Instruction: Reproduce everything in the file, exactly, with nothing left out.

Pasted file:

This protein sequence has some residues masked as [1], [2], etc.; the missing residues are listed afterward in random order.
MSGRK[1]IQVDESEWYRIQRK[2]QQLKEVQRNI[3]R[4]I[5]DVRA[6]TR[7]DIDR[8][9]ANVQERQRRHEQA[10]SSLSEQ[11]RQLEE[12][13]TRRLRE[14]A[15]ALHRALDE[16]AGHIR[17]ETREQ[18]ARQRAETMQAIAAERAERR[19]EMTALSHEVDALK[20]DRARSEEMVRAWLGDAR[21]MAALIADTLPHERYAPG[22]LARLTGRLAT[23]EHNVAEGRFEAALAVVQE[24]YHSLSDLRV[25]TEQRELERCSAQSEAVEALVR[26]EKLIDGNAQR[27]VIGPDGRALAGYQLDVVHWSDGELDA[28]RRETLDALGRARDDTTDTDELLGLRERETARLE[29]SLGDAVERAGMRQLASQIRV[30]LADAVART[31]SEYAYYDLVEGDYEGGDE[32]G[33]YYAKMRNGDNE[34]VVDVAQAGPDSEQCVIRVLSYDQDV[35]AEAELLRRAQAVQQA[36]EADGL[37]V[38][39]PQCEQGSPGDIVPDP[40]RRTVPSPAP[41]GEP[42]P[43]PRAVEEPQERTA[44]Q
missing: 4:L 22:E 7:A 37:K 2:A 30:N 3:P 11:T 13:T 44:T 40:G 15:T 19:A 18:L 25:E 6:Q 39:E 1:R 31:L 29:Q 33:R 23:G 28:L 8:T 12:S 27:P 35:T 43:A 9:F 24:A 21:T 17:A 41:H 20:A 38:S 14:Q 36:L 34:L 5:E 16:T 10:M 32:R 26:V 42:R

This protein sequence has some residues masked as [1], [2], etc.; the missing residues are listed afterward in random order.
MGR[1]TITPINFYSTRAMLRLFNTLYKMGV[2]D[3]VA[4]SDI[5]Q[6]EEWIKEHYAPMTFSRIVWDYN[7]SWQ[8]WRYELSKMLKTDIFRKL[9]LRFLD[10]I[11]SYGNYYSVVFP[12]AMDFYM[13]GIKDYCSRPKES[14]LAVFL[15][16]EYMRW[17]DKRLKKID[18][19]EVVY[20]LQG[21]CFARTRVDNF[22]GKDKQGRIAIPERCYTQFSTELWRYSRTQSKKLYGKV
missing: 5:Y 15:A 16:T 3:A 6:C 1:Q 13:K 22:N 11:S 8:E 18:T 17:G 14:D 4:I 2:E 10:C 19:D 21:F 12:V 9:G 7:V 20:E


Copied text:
This protein sequence has some residues masked as [1], [2], etc.; the missing residues are listed afterward in random order.
MSGRK[1]IQVDESEWYRIQRK[2]QQLKEVQRNI[3]R[4]I[5]DVRA[6]TR[7]DIDR[8][9]ANVQERQRRHEQA[10]SSLSEQ[11]RQLEE[12][13]TRRLRE[14]A[15]ALHRALDE[16]AGHIR[17]ETREQ[18]ARQRAETMQAIAAERAERR[19]EMTALSHEVDALK[20]DRARSEEMVRAWLGDAR[21]MAALIADTLPHERYAPG[22]LARLTGRLAT[23]EHNVAEGRFEAALAVVQE[24]YHSLSDLRV[25]TEQRELERCSAQSEAVEALVR[26]EKLIDGNAQR[27]VIGPDGRALAGYQLDVVHWSDGELDA[28]RRETLDALGRARDDTTDTDELLGLRERETARLE[29]SLGDAVERAGMRQLASQIRV[30]LADAVART[31]SEYAYYDLVEGDYEGGDE[32]G[33]YYAKMRNGDNE[34]VVDVAQAGPDSEQCVIRVLSYDQDV[35]AEAELLRRAQAVQQA[36]EADGL[37]V[38][39]PQCEQGSPGDIVPDP[40]RRTVPSPAP[41]GEP[42]P[43]PRAVEEPQERTA[44]Q
missing: 4:L 22:E 7:A 37:K 2:A 30:N 3:P 11:T 13:T 44:T 40:G 15:T 19:A 18:L 25:E 6:Q 39:E 1:R 31:L 29:Q 33:R 23:G 28:L 8:T 12:S 27:P 35:T 43:A 9:F 24:A 21:T 17:A 41:H 20:A 38:S 14:Q 36:L 34:L 5:E 16:T 10:M 32:R 26:V 42:R

This protein sequence has some residues masked as [1], [2], etc.; the missing residues are listed afterward in random order.
MGR[1]TITPINFYSTRAMLRLFNTLYKMGV[2]D[3]VA[4]SDI[5]Q[6]EEWIKEHYAPMTFSRIVWDYN[7]SWQ[8]WRYELSKMLKTDIFRKL[9]LRFLD[10]I[11]SYGNYYSVVFP[12]AMDFYM[13]GIKDYCSRPKES[14]LAVFL[15][16]EYMRW[17]DKRLKKID[18][19]EVVY[20]LQG[21]CFARTRVDNF[22]GKDKQGRIAIPERCYTQFSTELWRYSRTQSKKLYGKV
missing: 5:Y 15:A 16:T 3:A 6:C 1:Q 13:K 22:N 11:S 8:E 18:T 17:G 14:D 4:I 2:E 10:C 19:D 21:F 12:V 9:G 7:V 20:E